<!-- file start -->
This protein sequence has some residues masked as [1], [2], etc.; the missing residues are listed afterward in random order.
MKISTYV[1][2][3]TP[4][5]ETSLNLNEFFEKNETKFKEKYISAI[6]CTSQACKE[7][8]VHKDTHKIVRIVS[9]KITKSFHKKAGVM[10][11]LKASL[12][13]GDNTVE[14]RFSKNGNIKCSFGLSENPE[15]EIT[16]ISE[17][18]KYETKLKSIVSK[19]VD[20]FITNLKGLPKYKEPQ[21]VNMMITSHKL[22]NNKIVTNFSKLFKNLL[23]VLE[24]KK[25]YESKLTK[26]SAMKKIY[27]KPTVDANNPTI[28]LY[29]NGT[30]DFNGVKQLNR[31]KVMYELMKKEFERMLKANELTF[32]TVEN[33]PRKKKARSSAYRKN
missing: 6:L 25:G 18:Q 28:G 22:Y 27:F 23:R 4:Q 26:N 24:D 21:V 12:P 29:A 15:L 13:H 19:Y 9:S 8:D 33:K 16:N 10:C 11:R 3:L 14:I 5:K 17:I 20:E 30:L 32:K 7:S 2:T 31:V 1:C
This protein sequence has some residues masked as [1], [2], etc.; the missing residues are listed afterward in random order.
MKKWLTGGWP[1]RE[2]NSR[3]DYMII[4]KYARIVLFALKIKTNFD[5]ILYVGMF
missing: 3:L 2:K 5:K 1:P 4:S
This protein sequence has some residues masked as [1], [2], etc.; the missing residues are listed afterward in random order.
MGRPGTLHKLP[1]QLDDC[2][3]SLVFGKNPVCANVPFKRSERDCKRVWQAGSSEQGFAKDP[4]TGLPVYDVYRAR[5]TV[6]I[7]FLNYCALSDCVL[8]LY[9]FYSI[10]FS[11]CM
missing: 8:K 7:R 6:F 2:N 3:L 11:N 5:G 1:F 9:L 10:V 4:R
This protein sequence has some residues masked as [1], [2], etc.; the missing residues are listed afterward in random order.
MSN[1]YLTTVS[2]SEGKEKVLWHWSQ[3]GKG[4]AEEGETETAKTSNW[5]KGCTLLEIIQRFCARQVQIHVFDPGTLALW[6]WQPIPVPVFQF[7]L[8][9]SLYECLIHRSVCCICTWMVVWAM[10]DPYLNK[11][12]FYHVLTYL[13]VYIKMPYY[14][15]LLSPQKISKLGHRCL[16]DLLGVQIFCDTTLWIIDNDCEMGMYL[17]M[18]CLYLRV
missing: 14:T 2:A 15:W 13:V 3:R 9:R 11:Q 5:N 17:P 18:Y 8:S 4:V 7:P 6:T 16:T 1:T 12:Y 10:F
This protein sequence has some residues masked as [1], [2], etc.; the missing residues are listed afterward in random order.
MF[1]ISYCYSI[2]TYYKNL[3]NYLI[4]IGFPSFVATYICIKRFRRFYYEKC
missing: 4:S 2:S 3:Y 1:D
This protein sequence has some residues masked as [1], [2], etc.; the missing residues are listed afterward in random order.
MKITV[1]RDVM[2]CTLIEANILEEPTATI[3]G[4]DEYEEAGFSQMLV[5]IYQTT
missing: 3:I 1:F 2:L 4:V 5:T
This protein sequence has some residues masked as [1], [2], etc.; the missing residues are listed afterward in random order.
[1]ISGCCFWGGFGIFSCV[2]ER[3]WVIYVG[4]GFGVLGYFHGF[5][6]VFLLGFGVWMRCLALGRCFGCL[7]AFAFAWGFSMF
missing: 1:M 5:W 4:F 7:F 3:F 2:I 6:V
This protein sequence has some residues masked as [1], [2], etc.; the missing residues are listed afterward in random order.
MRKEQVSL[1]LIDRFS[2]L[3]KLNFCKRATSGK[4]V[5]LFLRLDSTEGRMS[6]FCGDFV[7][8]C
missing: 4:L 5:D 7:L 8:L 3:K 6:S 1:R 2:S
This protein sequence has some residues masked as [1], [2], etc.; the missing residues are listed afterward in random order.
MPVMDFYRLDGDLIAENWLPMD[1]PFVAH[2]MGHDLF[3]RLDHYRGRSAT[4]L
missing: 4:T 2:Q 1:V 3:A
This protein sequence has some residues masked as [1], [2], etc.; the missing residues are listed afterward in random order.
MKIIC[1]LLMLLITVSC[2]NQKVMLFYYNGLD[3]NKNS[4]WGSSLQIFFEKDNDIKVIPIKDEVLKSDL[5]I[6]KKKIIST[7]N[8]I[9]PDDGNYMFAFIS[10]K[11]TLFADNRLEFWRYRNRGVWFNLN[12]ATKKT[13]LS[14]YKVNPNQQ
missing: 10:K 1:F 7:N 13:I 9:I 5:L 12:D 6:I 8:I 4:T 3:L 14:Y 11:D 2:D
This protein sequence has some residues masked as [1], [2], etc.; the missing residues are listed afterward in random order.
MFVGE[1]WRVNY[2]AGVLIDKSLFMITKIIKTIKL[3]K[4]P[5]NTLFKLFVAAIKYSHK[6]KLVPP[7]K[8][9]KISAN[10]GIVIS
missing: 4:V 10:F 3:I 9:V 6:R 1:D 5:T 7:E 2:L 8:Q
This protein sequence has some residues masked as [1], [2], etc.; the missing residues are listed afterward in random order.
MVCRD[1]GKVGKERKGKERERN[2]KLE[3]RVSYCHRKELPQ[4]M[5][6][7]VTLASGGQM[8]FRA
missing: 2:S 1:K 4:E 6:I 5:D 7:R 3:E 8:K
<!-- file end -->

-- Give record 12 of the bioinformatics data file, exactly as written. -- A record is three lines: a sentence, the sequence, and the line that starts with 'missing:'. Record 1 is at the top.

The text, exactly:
This protein sequence has some residues masked as [1], [2], etc.; the missing residues are listed afterward in random order.
MVCRD[1]GKVGKERKGKERERN[2]KLE[3]RVSYCHRKELPQ[4]M[5][6][7]VTLASGGQM[8]FRA
missing: 2:S 1:K 4:E 6:I 5:D 7:R 3:E 8:K